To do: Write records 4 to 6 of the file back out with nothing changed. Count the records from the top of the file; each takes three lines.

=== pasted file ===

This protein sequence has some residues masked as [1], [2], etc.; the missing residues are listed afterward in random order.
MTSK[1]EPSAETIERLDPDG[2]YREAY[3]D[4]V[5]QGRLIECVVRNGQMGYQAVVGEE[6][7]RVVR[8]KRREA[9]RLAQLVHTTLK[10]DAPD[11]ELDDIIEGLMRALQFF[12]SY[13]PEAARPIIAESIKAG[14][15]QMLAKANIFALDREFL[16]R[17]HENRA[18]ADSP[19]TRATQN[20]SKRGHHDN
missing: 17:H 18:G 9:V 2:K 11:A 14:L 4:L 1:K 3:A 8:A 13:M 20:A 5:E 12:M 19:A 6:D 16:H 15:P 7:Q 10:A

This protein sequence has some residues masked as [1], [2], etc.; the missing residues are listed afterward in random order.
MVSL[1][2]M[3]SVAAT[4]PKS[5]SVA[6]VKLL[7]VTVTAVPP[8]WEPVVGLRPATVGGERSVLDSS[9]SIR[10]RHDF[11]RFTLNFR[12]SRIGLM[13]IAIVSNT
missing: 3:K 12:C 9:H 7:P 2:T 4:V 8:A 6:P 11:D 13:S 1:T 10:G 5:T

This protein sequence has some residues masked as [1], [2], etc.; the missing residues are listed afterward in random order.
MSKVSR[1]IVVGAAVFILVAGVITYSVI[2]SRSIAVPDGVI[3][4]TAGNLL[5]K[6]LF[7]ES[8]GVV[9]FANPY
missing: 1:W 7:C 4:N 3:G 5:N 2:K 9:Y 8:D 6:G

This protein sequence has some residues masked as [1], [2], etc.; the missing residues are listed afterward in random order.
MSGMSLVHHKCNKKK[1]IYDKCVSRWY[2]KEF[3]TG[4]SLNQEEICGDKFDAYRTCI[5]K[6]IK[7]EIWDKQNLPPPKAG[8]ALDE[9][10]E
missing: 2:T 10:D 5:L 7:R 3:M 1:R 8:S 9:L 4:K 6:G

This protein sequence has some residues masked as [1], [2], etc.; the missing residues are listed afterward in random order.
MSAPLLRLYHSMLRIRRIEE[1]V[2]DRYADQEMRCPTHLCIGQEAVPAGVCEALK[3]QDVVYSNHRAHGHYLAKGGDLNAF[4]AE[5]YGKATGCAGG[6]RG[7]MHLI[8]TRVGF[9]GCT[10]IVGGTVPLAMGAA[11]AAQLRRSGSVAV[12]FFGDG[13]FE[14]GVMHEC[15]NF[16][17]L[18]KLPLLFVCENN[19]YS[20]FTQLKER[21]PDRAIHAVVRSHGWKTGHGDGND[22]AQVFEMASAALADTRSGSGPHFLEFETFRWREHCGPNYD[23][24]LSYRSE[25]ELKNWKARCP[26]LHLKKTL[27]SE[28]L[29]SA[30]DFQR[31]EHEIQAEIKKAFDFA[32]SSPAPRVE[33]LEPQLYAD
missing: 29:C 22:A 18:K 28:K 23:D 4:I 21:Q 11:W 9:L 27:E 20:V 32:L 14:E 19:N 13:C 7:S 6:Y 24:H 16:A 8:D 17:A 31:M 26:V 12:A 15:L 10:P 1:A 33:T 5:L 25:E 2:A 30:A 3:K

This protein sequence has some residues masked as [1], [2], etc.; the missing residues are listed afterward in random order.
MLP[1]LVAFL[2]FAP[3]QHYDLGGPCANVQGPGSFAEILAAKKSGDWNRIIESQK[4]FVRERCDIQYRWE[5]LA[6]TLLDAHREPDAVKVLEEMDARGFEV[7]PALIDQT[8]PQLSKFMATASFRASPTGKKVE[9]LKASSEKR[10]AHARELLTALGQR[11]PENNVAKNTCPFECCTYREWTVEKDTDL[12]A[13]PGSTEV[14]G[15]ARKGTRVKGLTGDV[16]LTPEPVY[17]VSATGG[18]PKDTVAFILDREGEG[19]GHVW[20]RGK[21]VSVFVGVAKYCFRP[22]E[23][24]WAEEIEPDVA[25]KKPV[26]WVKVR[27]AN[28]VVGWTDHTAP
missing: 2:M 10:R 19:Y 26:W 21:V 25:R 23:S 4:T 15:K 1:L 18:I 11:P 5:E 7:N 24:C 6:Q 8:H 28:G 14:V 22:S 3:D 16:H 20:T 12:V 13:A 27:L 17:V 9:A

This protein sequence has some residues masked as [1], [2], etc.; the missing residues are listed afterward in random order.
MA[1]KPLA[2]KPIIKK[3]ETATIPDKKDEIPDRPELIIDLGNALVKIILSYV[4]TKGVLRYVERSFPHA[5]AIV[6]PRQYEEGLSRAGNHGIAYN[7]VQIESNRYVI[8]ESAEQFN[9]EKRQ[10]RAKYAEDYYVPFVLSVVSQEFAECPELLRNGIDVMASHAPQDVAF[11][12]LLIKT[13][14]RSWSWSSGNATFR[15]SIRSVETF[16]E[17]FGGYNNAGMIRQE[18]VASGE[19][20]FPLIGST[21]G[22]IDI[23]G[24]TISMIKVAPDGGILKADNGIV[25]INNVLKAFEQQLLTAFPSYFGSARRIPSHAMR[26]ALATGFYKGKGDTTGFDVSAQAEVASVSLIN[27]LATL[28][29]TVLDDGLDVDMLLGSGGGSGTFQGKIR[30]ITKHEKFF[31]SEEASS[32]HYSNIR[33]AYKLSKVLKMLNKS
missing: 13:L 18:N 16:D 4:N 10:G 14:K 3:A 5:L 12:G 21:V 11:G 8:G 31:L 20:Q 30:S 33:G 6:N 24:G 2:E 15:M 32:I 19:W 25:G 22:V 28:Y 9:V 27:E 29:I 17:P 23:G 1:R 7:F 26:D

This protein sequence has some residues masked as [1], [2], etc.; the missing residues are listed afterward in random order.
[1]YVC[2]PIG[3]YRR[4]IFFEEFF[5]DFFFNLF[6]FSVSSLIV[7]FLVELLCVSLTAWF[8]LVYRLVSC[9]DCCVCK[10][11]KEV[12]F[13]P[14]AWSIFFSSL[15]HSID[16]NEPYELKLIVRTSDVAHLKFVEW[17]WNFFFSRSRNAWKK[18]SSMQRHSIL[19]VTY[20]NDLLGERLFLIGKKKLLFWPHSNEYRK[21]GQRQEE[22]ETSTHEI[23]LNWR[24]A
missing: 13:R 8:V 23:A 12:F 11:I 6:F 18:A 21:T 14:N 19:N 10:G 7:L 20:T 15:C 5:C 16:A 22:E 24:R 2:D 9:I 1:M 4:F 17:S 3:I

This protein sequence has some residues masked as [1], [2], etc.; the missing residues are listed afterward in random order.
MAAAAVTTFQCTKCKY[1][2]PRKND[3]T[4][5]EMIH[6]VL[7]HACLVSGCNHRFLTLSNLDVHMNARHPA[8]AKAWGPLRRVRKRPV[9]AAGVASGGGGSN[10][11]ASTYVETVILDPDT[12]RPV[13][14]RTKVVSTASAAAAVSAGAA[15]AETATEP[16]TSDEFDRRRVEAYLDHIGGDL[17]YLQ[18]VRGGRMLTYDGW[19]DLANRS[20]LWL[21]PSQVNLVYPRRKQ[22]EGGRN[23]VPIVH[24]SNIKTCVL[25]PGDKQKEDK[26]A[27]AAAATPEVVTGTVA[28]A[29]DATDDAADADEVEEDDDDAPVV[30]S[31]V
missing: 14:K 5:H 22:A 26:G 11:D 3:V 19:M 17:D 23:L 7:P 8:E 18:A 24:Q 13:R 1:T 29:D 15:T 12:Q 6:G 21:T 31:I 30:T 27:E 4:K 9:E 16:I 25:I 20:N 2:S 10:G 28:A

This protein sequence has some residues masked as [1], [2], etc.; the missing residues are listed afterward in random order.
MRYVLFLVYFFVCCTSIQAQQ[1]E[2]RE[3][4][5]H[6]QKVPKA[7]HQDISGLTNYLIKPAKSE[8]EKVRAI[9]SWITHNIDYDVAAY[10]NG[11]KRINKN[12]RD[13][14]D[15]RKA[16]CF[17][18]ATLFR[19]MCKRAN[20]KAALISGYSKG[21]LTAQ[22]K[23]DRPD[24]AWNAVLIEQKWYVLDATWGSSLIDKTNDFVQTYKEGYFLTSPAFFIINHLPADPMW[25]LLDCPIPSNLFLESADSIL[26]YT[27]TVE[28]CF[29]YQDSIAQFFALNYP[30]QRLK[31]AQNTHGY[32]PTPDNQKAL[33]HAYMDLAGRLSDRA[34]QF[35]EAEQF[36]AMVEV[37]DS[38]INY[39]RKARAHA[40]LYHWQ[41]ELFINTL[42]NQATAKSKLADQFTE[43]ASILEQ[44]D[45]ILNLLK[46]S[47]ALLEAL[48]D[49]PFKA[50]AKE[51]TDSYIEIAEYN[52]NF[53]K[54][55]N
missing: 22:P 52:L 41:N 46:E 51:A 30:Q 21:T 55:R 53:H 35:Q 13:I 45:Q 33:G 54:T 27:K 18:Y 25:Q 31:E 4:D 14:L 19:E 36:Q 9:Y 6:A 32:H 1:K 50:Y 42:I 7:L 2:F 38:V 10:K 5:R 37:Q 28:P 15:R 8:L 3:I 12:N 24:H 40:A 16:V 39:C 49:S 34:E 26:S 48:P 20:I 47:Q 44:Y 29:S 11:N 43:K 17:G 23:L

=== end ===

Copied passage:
This protein sequence has some residues masked as [1], [2], etc.; the missing residues are listed afterward in random order.
MSGMSLVHHKCNKKK[1]IYDKCVSRWY[2]KEF[3]TG[4]SLNQEEICGDKFDAYRTCI[5]K[6]IK[7]EIWDKQNLPPPKAG[8]ALDE[9][10]E
missing: 2:T 10:D 5:L 7:R 3:M 1:R 8:S 9:L 4:K 6:G

This protein sequence has some residues masked as [1], [2], etc.; the missing residues are listed afterward in random order.
MSAPLLRLYHSMLRIRRIEE[1]V[2]DRYADQEMRCPTHLCIGQEAVPAGVCEALK[3]QDVVYSNHRAHGHYLAKGGDLNAF[4]AE[5]YGKATGCAGG[6]RG[7]MHLI[8]TRVGF[9]GCT[10]IVGGTVPLAMGAA[11]AAQLRRSGSVAV[12]FFGDG[13]FE[14]GVMHEC[15]NF[16][17]L[18]KLPLLFVCENN[19]YS[20]FTQLKER[21]PDRAIHAVVRSHGWKTGHGDGND[22]AQVFEMASAALADTRSGSGPHFLEFETFRWREHCGPNYD[23][24]LSYRSE[25]ELKNWKARCP[26]LHLKKTL[27]SE[28]L[29]SA[30]DFQR[31]EHEIQAEIKKAFDFA[32]SSPAPRVE[33]LEPQLYAD
missing: 29:C 22:A 18:K 28:K 23:D 4:I 21:Q 11:W 9:L 27:E 20:V 32:L 14:E 19:N 13:C 7:S 6:Y 24:H 16:A 8:D 17:A 31:M 26:V 12:A 15:L 10:P 1:A 33:T 5:L 25:E 2:A 30:A 3:K

This protein sequence has some residues masked as [1], [2], etc.; the missing residues are listed afterward in random order.
MLP[1]LVAFL[2]FAP[3]QHYDLGGPCANVQGPGSFAEILAAKKSGDWNRIIESQK[4]FVRERCDIQYRWE[5]LA[6]TLLDAHREPDAVKVLEEMDARGFEV[7]PALIDQT[8]PQLSKFMATASFRASPTGKKVE[9]LKASSEKR[10]AHARELLTALGQR[11]PENNVAKNTCPFECCTYREWTVEKDTDL[12]A[13]PGSTEV[14]G[15]ARKGTRVKGLTGDV[16]LTPEPVY[17]VSATGG[18]PKDTVAFILDREGEG[19]GHVW[20]RGK[21]VSVFVGVAKYCFRP[22]E[23][24]WAEEIEPDVA[25]KKPV[26]WVKVR[27]AN[28]VVGWTDHTAP
missing: 2:M 10:R 19:Y 26:W 21:V 25:R 23:S 4:T 15:K 1:L 18:I 11:P 5:E 7:N 24:C 6:Q 8:H 28:G 14:V 22:S 3:D 16:H 20:T 12:V 13:A 27:L 17:V 9:A